Iris Copsey was a dedicated member of Littleport Life magazine for many years.
Iris was not only a proofreader, spotting any errors that would otherwise get through to the finished magazine, but a regular editorial contributor and also delivered your finished magazine in all-weathers!
In 2015, Iris, a member of Elysian Riding for the Disabled, wrote her personal experience of rescuing a horse and helping disabled riders too. We are reprinting that article as a tribute – and also with grateful thanks for all the wonderful recipes Iris supplied to Littleport Life on behalf of the WI of which organisation Iris was such a valuable committee member and treasurer for a very long time. We are presenting two of her so-tasty recipes.
The Rescue Pony: Gingerbread’s Story
Unlike Anna Sewell, who wrote Black Beauty, I do not know the early days of Gingerbread. She came into my life one hot, dusty August, after a friend had told me how, while he waited for the London train, he gave his lunch to a thin little chestnut pony living by the railway station, that always seemed hungry.
I decided to investigate and found a small, bony but very pretty 10 hand chestnut mare in a bald paddock with only a bucket of water for company. After tracing the old chap who owned her, I discovered she was only 2 years old and “vicious” and was to be sold to our local dealer at the weekend. I felt that with training, good food and correct care, she would make a good driving pony and on the spot offered him £50. To my surprise he accepted and I negotiated the rent for his bald paddock until I could move her.
Both her life and mine changed overnight. I contacted an old friend called Stan who, in his younger days, was a horse keeper for a local farmer, and asked him to help me break her in for driving. Together we spent about three weeks feeding, grooming and giving her some tender loving care. I called her Gingerbread as her deep chestnut coat shone like copper as her health improved daily. She accepted his training easily using an old sack filled with straw as a saddle and soon learned to take the bit and respond to the long reins. I went to Wisbech Market with Stan and purchased a small flat cart, together with harness and within a couple of weeks she was merrily ‘trotting out’ with Stan and I around the village. She soon learnt the way to my house where she was allowed to graze on the lawn and also where Stan lived, as his wife Nell was always ready with some apples and carrots.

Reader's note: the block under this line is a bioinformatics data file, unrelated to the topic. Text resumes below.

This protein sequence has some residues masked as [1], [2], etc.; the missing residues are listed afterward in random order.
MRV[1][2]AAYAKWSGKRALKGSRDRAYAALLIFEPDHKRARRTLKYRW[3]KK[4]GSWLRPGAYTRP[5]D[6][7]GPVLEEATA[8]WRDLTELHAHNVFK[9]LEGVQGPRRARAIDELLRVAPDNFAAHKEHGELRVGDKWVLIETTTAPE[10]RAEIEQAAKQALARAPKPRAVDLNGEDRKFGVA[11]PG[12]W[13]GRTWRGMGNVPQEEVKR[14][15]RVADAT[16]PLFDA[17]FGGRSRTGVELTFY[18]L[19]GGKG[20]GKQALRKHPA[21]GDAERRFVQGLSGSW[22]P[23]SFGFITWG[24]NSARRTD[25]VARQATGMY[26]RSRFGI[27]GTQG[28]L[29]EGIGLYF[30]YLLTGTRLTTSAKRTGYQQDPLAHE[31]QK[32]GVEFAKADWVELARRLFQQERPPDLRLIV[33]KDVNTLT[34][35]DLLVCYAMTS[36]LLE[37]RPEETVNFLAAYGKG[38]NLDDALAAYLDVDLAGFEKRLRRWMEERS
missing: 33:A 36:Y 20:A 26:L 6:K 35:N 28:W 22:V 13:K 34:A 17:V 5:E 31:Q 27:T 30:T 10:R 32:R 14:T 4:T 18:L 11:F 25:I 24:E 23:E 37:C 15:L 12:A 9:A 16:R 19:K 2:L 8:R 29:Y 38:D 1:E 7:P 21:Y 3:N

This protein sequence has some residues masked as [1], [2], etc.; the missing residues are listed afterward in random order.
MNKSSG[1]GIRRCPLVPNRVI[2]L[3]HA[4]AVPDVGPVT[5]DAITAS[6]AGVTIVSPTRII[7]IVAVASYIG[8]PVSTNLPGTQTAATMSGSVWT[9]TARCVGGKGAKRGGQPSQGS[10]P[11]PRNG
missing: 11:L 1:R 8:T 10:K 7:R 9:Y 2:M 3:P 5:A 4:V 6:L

Gingerbread was very good on the roads as the noise from the railway station had made her used to loud sounds, bangs and squeaky brakes. Changes had to come to Gingerbread when I was ill. As I was a helper for the Elysian Riding for the Disabled at Paradise Farm, Ely, run by Ms Enid Bedford, I asked her if she would take Gingerbread to Paradise while I was recovering as she needed exercise and care. The cart and harness went with her so the training could continue. Her new friends in the field were very curious as she was so small, but a big chestnut mare called Shamrock became her best buddy and they spent many hours together watching the riding lessons and general yard routine. At first Gingerbread was quite nervous of so many children and events, but gradually relaxed and became a favourite to be used for grooming practice by the smallest pupils as they could reach her back very easily. She soon learned to stand still whilst loading was in process and knew exactly where we were going to each ride. The passengers were able to take a second set of canvas reins fitted to her halter and steer her round the course. I was always in control using the leather reins but Gingerbread knew what to do without any instructions! Sometimes we do about 10 to 12 rides during a morning’s work and she never makes any fuss while waiting patiently for events to happen. Everyone is very fond of her and bring apples and carrots as a reward for her hard work. She soon knows when the sessions are nearly over and is looking eagerly for her treats.
Although Gingerbread is now 31 years old, she is as keen to work as ever. She seems to know when Tuesday morning has arrived and is always waiting at the gate as she knows Jo the stable girl will have her breakfast ready.
When I arrive with the harness, she is eager to start her work. Frankie, Sue and Debbie who take turns leading while the driving is in progress, tack her up and she is put to the cart ready to go.
When the session is over and the treats have all been eaten, Gingerbread is taken back to her field to join Cody, Tigger, Candy, Ginny, Lee-Roy, Smudge and Micky. After a roll in the fresh grass she wanders off to join her friends and they pass the afternoon munching away together. Gingerbread is an invaluable part of our team at Elysian Driving for the Disabled and gives so much pleasure to all the drivers who take part each week.
We have just learnt that Gingerbread will be qualifying for a long service award which is so well deserved. We are the only group that offers the driving as a therapy as all our drivers are so disabled.
I never dreamt that I would be so proud of an animal that cost so little and who has given so much to all.